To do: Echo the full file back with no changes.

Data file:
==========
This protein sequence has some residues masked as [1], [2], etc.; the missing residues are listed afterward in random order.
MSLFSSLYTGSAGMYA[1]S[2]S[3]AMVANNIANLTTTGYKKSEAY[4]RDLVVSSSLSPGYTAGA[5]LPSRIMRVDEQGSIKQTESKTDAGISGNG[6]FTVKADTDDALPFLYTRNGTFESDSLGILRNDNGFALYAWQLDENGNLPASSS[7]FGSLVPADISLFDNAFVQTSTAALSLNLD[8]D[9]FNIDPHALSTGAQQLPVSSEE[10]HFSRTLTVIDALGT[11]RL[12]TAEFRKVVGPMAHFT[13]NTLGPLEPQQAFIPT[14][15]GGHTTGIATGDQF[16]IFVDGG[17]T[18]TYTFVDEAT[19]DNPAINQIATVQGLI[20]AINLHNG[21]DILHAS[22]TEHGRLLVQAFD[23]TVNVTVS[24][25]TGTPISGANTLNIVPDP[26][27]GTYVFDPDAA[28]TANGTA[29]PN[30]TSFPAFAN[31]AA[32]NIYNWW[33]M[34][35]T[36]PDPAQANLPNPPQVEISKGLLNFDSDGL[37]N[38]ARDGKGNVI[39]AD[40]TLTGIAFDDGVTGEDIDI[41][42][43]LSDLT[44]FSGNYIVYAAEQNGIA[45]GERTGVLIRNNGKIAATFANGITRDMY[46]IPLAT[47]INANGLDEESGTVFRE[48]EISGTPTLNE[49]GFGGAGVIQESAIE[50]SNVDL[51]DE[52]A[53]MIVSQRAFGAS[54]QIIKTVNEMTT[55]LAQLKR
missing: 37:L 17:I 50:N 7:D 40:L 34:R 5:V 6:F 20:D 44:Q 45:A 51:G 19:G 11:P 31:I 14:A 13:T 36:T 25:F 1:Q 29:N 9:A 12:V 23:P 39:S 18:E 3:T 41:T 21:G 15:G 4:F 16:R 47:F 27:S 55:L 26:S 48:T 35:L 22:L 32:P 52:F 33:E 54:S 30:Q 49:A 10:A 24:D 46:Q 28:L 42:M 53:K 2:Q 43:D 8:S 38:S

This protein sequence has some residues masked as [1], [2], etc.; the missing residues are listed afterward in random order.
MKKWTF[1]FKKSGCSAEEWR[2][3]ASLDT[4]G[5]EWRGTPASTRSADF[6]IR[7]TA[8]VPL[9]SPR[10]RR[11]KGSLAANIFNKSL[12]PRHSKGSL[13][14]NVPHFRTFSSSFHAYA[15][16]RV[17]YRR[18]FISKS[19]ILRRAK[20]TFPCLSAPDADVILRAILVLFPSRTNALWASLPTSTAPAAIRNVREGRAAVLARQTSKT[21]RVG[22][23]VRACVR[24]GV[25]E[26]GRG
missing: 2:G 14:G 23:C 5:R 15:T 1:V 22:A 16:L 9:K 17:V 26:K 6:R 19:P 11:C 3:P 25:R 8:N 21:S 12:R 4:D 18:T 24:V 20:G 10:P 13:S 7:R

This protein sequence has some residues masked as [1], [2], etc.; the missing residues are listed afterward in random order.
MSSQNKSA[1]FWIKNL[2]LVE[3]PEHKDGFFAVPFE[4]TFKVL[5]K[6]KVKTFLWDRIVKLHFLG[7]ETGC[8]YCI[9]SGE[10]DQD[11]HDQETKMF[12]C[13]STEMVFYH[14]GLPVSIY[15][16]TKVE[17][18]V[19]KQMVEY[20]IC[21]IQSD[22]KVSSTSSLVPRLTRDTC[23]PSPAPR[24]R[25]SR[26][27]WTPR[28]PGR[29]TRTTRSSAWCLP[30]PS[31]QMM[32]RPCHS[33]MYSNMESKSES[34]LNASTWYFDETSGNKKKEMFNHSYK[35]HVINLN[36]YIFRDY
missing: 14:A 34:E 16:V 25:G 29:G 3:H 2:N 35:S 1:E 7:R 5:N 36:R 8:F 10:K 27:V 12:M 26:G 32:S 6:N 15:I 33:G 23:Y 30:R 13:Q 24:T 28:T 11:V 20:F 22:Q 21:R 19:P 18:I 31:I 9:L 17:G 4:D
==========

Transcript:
This protein sequence has some residues masked as [1], [2], etc.; the missing residues are listed afterward in random order.
MSLFSSLYTGSAGMYA[1]S[2]S[3]AMVANNIANLTTTGYKKSEAY[4]RDLVVSSSLSPGYTAGA[5]LPSRIMRVDEQGSIKQTESKTDAGISGNG[6]FTVKADTDDALPFLYTRNGTFESDSLGILRNDNGFALYAWQLDENGNLPASSS[7]FGSLVPADISLFDNAFVQTSTAALSLNLD[8]D[9]FNIDPHALSTGAQQLPVSSEE[10]HFSRTLTVIDALGT[11]RL[12]TAEFRKVVGPMAHFT[13]NTLGPLEPQQAFIPT[14][15]GGHTTGIATGDQF[16]IFVDGG[17]T[18]TYTFVDEAT[19]DNPAINQIATVQGLI[20]AINLHNG[21]DILHAS[22]TEHGRLLVQAFD[23]TVNVTVS[24][25]TGTPISGANTLNIVPDP[26][27]GTYVFDPDAA[28]TANGTA[29]PN[30]TSFPAFAN[31]AA[32]NIYNWW[33]M[34][35]T[36]PDPAQANLPNPPQVEISKGLLNFDSDGL[37]N[38]ARDGKGNVI[39]AD[40]TLTGIAFDDGVTGEDIDI[41][42][43]LSDLT[44]FSGNYIVYAAEQNGIA[45]GERTGVLIRNNGKIAATFANGITRDMY[46]IPLAT[47]INANGLDEESGTVFRE[48]EISGTPTLNE[49]GFGGAGVIQESAIE[50]SNVDL[51]DE[52]A[53]MIVSQRAFGAS[54]QIIKTVNEMTT[55]LAQLKR
missing: 37:L 17:I 50:N 7:D 40:L 34:R 5:V 6:F 20:D 44:Q 45:A 51:G 19:G 11:P 31:I 14:A 13:T 36:T 25:F 1:Q 29:N 9:A 12:V 23:P 39:S 18:E 3:T 41:T 21:G 15:G 4:F 16:R 47:F 27:S 55:L 26:S 48:T 35:L 22:L 32:P 52:F 33:E 54:S 30:Q 49:A 10:A 24:D 46:Q 28:L 42:M 53:K 2:Q 43:D 8:S 38:S

This protein sequence has some residues masked as [1], [2], etc.; the missing residues are listed afterward in random order.
MKKWTF[1]FKKSGCSAEEWR[2][3]ASLDT[4]G[5]EWRGTPASTRSADF[6]IR[7]TA[8]VPL[9]SPR[10]RR[11]KGSLAANIFNKSL[12]PRHSKGSL[13][14]NVPHFRTFSSSFHAYA[15][16]RV[17]YRR[18]FISKS[19]ILRRAK[20]TFPCLSAPDADVILRAILVLFPSRTNALWASLPTSTAPAAIRNVREGRAAVLARQTSKT[21]RVG[22][23]VRACVR[24]GV[25]E[26]GRG
missing: 2:G 14:G 23:C 5:R 15:T 1:V 22:A 16:L 9:K 17:V 26:K 6:R 19:P 11:C 3:P 25:R 8:N 21:S 12:R 4:D 18:T 24:V 20:G 10:P 13:S 7:R

This protein sequence has some residues masked as [1], [2], etc.; the missing residues are listed afterward in random order.
MSSQNKSA[1]FWIKNL[2]LVE[3]PEHKDGFFAVPFE[4]TFKVL[5]K[6]KVKTFLWDRIVKLHFLG[7]ETGC[8]YCI[9]SGE[10]DQD[11]HDQETKMF[12]C[13]STEMVFYH[14]GLPVSIY[15][16]TKVE[17][18]V[19]KQMVEY[20]IC[21]IQSD[22]KVSSTSSLVPRLTRDTC[23]PSPAPR[24]R[25]SR[26][27]WTPR[28]PGR[29]TRTTRSSAWCLP[30]PS[31]QMM[32]RPCHS[33]MYSNMESKSES[34]LNASTWYFDETSGNKKKEMFNHSYK[35]HVINLN[36]YIFRDY
missing: 14:A 34:E 16:V 25:G 29:G 3:H 2:N 35:S 1:E 7:R 5:N 36:R 8:F 10:K 27:V 12:M 26:G 32:S 6:N 15:I 33:G 23:Y 30:R 13:Q 24:T 28:T 11:V 20:F 22:Q 21:R 19:P 18:I 31:I 9:L 17:G 4:D